Labor-on-demand startup CrowdFlower envisions future workplaces without stifling offices and unyielding daily schedules.
The San Francisco firm will take another step in that direction Monday with the launch of a Business Listing Verification service that lets people ranging from stay-at-home moms to refugee camp dwellers cash in on idle moments.
The service essentially parses and distributes to many hands the daunting task of checking to make sure each business contact in a colossal database is accurate.
CrowdFlower does this by using online labor distribution tools such as Amazon's Mechanical Turk and adding to the mix safeguards to ensure accurate results.
"There has been this model of everyone driving to a building where they have someone watch over them, hire them and fire them," CrowdFlower chief executive Lukas Biewald said.
"The Internet has this potential to democratize work."
As computers become core to business operations, work done digitally has growing potential to be sent directly to people who can tend to tasks away from overhead-causing office buildings and management layers, he explained.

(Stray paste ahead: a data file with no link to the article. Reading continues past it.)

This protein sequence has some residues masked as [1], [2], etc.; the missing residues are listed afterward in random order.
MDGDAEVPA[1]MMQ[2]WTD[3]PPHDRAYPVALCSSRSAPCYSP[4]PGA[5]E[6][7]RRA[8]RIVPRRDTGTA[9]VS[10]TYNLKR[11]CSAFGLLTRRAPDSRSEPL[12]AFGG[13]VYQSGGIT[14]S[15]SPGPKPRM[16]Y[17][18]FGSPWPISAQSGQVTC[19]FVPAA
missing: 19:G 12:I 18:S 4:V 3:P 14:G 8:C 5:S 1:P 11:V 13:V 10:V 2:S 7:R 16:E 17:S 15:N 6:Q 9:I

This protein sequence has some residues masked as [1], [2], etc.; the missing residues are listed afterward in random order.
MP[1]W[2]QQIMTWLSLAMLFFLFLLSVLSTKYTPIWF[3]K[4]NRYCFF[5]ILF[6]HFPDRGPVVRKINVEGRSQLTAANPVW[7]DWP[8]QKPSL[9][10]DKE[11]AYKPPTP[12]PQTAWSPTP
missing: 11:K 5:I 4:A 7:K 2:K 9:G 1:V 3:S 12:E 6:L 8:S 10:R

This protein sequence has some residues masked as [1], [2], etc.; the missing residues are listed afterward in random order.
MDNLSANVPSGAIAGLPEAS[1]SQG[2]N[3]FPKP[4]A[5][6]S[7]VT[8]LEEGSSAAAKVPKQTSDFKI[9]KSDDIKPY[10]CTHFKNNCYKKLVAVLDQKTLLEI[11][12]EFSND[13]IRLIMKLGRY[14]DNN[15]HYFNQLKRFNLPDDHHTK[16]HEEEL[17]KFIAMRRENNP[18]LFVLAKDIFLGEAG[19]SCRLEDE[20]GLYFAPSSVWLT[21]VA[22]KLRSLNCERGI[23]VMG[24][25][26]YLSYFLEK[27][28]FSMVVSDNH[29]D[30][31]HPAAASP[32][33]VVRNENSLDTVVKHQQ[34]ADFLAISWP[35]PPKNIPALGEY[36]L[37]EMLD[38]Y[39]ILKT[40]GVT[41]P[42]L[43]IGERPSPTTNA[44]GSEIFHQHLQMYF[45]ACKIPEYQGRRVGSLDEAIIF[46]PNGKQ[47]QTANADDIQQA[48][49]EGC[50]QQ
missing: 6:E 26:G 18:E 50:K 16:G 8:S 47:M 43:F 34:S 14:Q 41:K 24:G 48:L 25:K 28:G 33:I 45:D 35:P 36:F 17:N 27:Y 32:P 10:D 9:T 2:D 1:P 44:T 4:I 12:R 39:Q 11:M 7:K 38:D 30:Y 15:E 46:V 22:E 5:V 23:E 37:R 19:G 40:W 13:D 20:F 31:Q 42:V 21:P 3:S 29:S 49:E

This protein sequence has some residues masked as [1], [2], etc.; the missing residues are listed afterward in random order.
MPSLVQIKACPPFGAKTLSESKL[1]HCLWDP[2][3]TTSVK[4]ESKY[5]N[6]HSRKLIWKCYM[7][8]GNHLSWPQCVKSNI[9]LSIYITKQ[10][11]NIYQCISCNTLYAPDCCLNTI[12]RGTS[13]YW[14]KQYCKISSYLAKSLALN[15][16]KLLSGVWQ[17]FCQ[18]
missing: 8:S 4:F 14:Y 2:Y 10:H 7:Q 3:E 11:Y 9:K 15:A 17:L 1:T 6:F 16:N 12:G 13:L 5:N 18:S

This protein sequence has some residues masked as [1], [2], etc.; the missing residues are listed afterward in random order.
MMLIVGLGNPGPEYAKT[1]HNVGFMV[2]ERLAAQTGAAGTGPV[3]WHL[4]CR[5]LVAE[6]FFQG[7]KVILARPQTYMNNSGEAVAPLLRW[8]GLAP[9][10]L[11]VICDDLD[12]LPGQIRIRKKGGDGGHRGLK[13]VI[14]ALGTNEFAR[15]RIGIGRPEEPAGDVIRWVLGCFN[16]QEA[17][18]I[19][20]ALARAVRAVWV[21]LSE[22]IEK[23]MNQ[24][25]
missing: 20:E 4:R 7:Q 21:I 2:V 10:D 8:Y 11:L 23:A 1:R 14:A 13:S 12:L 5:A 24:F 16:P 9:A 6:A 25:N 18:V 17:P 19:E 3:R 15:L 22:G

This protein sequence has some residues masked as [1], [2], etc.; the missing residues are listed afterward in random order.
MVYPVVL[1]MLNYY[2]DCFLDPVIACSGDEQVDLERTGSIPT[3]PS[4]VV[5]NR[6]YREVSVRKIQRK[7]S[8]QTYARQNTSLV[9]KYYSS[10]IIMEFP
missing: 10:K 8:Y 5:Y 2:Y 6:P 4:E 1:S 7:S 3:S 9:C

CrowdFlower takes tedious big jobs -- such as checking business contact lists -- breaks them into small tasks that can be accomplished in minutes and then pays per piece.
For example, someone might earn 20 cents for confirming the address of a restaurant or coffee shop during a television commercial break or while a baby is sleeping.
"What I love about it is that it gives anyone access to work," Biewald said. "There are people that want to capitalize on downtime, or who have trouble with traditional kinds of employment."
Since launching in 2007, CrowdFlower has been parsing and farming out micro-jobs, such as finding products that match precise descriptions or gathering menus from every restaurant possible.
"We focus on short tasks that people can do in their extra time and that are verifiable by us," Biewald said.
Demand was so strong from businesses interested in updating contact databases that CrowdFlower created the service being launched on Monday.
"If a business has a huge database of contacts, we can get it done in days when it might take them weeks," Biewald said.
"A lot of companies that sell these lists have let the quality deteriorate over time. If you actually drive to a location and the business has moved, that is a big problem."
He highlighted the outdated contact list problem with US Small Business Association figures showing that slightly more than 550,000 new US firms opened for business in 2009 and nearly 661,000 closed that same year.
CrowdFlower "harnesses a scalable" labor pool of more than 500,000 people in over 150 countries.
"I've learned how much having a job means to people," Biewald said.
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